Russia: Tehran, Beijing, and Moscow Aligned To Win US Concessions on Nuclear Deal

Mikhail Ulyanov, Russia's lead negotiator in talks in Vienna over revamping the Iran nuclear deal (Getty Images)
March 7, 2022

Iran, Russia, and China aligned in talks over a revamped nuclear deal to force the United States and Western countries to give up significant concessions that resulted in Tehran getting "much more than it could expect," according to Russia’s lead negotiator.

"I am absolutely sincere in this regard. Iran got much more than it could expect," Mikhail Ulyanov said in a recent interview about the negotiations. "Much more. ... Realistically speaking, Iran got more than frankly I expected, others expected. This is a matter of fact."

Ulyanov’s comments come as the negotiations in Vienna enter their final stage, with an announcement of a new deal expected in the coming days. Iran is certain to receive billions of dollars in cash windfalls in exchange for minimal restrictions on its nuclear program.

Details of the agreement have been closely guarded for more than a year, with Republican foreign policy leaders in Congress saying they have been completely cut out of the negotiations. The Biden administration has avoided fully briefing Congress on the deal and appears poised to violate a 2015 law mandating that any accord with Iran first be approved by Congress. Republican leaders also have objected to Russia’s position in the talks. Moscow has served as the United States’ key interlocutor with Iran even as it faces international scorn for the ongoing invasion of Ukraine.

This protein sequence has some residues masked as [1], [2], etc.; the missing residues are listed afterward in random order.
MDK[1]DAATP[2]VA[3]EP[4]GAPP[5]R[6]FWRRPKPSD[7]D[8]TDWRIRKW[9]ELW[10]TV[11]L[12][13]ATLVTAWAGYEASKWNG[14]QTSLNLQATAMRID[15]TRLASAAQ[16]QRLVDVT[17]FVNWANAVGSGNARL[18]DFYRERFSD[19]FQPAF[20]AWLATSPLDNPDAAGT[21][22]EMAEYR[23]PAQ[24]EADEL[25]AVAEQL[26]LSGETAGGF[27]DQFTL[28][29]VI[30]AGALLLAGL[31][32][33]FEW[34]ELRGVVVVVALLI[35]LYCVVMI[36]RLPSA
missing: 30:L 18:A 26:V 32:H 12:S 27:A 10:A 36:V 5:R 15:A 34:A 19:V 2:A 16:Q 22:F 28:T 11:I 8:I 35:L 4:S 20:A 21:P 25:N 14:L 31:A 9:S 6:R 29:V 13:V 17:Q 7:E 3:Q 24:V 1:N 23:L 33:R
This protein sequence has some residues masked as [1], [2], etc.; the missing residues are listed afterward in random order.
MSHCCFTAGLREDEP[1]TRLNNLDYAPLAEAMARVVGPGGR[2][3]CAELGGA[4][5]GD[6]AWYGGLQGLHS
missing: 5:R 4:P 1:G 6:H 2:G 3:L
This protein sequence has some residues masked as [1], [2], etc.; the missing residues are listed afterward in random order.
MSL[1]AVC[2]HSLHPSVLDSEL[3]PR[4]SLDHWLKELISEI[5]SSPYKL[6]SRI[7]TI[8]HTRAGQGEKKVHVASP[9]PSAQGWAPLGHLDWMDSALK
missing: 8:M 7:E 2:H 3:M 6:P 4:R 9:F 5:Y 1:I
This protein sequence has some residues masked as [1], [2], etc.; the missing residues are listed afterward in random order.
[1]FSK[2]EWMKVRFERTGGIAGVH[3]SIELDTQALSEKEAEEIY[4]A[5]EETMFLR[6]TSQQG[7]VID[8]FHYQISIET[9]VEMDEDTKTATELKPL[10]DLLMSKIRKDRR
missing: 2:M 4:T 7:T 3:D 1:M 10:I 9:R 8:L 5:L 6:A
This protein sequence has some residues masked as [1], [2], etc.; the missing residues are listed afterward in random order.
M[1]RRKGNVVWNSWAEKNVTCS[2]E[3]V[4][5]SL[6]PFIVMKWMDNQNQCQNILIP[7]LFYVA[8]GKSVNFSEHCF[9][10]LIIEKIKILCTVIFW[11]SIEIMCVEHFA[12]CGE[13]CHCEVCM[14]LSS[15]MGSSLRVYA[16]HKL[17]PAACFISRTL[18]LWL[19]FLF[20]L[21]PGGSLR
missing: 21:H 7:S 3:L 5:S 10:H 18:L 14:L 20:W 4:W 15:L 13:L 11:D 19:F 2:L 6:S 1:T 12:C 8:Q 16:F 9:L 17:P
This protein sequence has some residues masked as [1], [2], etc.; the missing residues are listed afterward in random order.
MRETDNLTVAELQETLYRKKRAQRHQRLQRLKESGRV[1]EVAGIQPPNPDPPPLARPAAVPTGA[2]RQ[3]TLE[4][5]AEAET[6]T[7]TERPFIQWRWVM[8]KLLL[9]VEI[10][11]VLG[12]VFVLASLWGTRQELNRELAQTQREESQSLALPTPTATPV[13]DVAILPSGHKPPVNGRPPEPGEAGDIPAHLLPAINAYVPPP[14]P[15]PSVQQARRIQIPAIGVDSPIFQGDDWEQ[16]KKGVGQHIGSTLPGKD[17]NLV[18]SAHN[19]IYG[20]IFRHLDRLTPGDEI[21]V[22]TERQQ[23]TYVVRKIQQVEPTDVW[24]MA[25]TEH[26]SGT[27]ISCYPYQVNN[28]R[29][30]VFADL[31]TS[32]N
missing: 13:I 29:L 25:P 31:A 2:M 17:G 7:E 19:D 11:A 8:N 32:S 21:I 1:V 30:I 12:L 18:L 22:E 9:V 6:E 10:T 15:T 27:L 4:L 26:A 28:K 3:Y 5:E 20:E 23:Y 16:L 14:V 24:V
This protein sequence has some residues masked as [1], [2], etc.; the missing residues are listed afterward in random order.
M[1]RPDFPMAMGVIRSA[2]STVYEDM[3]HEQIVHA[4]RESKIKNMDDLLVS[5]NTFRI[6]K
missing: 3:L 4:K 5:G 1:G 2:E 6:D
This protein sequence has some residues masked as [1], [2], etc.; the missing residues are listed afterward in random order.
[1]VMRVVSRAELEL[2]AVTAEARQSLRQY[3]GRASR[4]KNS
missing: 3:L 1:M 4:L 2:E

With Russia and China’s assistance, Iran was able to get more than it ever expected out of the talks, according to Ulyanov.

"Iranian clerics are fighting for Iranian nuclear national interests like lions," the Russian diplomat said. "Indeed, I’m very serious. They fight for every comma, every word, and, as a rule, quite successfully. I must recognize that."

The Russia-Iran-China alliance proved to be essential in forcing the United States and Western nations to give into Tehran’s demands.

"Our Chinese friends were also very efficient and useful as co-negotiators," Ulyanov said. "We could rely on each other on many, many points. And on many, many points of joint differences we succeeded. I can recollect dozens of such cases, when on rather serious, significant questions, we managed together to get positive results close to what we wanted to achieve."

In a sign of the broadening Iran-Russia alliance, the two country’s foreign ministers held a call on Monday to discuss the talks in Vienna and the conflict in Ukraine.

Ali Shamkhani, the secretary of Iran’s Supreme National Security Council, said on Monday that a deal is within reach if the Biden administration makes the concessions needed to finalize the agreement. Recent reports in Iranian state-controlled media and other regional outlets indicate the text of the deal is mostly finalized and that the United States only needs to give its approval.

The "prospect of a deal in Vienna talks remains unclear due to Washington's delay in making a political decision," Shamkhani tweeted on Monday, adding that "Iranian negotiators' priority is to resolve the remaining issues that are considered as our red lines."